Ask the Funeral Director
I am doing a project for my college English course. I would like to know what is legally required for the care of & disposition of a deceased person? Also, what is the history of embalming?
Legally, the State of Michigan recognizes several legal forms of disposition: Burial, Cremation, Entombment, Donation, Removal (from the state), Storage, and “Other.”
Typically, we are dealing with either burial or cremation, sometimes donation (to a university). Embalming is done in any case where disposition will be done 48 hours or more after death. In some cases, the decedent is buried or cremated immediately and embalming is not done. Typically, embalming is done in any case where there will be a public visitation with the deceased present. Legally, burial can be done at any time after death (as arranged with the family). In the case of cremation, we must first secure signatures from the majority of all legal next of kin (spouse, children, etc.), and also obtain a cremation permit from the County Medical Examiner. Once we have these signatures and permissions, the cremation is scheduled.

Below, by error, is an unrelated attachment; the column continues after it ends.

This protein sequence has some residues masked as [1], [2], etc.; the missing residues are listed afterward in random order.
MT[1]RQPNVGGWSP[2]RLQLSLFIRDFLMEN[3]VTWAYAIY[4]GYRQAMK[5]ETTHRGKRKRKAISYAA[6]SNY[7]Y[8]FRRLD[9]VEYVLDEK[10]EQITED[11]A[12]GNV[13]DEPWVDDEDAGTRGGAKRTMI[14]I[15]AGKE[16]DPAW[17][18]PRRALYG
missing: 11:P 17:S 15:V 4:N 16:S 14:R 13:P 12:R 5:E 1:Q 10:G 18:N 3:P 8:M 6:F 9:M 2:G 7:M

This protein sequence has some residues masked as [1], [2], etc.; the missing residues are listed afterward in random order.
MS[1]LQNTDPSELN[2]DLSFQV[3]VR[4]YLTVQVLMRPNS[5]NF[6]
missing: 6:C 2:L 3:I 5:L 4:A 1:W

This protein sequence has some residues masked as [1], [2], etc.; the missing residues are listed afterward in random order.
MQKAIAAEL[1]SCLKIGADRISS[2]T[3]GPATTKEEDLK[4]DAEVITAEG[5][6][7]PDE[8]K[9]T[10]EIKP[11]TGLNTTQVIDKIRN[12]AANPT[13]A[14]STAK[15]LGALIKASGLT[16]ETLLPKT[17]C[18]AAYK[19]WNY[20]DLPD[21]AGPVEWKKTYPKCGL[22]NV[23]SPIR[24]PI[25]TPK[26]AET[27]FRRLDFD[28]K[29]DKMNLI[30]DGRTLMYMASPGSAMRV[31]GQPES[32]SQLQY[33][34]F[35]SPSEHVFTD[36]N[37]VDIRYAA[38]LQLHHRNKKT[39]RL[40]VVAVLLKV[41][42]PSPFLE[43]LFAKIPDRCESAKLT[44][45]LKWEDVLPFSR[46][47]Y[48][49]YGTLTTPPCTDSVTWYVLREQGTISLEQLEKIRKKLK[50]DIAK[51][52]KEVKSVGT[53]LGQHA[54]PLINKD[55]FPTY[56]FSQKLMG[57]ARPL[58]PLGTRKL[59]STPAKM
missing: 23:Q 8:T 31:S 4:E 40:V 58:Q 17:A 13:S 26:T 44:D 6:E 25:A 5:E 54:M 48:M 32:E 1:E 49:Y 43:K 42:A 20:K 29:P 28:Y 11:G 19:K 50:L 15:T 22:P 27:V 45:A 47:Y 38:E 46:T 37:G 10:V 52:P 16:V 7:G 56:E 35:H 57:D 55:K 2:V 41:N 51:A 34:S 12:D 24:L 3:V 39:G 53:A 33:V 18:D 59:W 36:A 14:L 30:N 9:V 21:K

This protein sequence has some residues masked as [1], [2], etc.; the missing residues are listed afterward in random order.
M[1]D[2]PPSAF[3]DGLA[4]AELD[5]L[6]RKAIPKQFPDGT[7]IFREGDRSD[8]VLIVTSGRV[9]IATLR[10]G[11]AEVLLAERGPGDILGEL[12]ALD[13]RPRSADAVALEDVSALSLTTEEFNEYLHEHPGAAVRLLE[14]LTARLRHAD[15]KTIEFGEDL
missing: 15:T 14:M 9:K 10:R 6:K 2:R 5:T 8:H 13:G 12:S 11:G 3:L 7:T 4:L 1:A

As for embalming, a license is required in mortuary science, along with years of training and an apprenticeship to perform the embalming process. I’m certainly not an expert on the history of embalming, but in a nutshell, it originated in ancient Egypt, where it was a 70-day process reserved for dignitaries and the wealthy. Obviously, what we do now does not take months, but rather just a few hours. Our modern embalming process was developed during the Civil War, where it was necessary to quickly preserve the bodies of fallen soldiers to be returned home for their funeral services. Although we use less toxic chemicals now, and have more advanced equipment, much of what we do is indeed similar to the embalming practiced since the Civil War.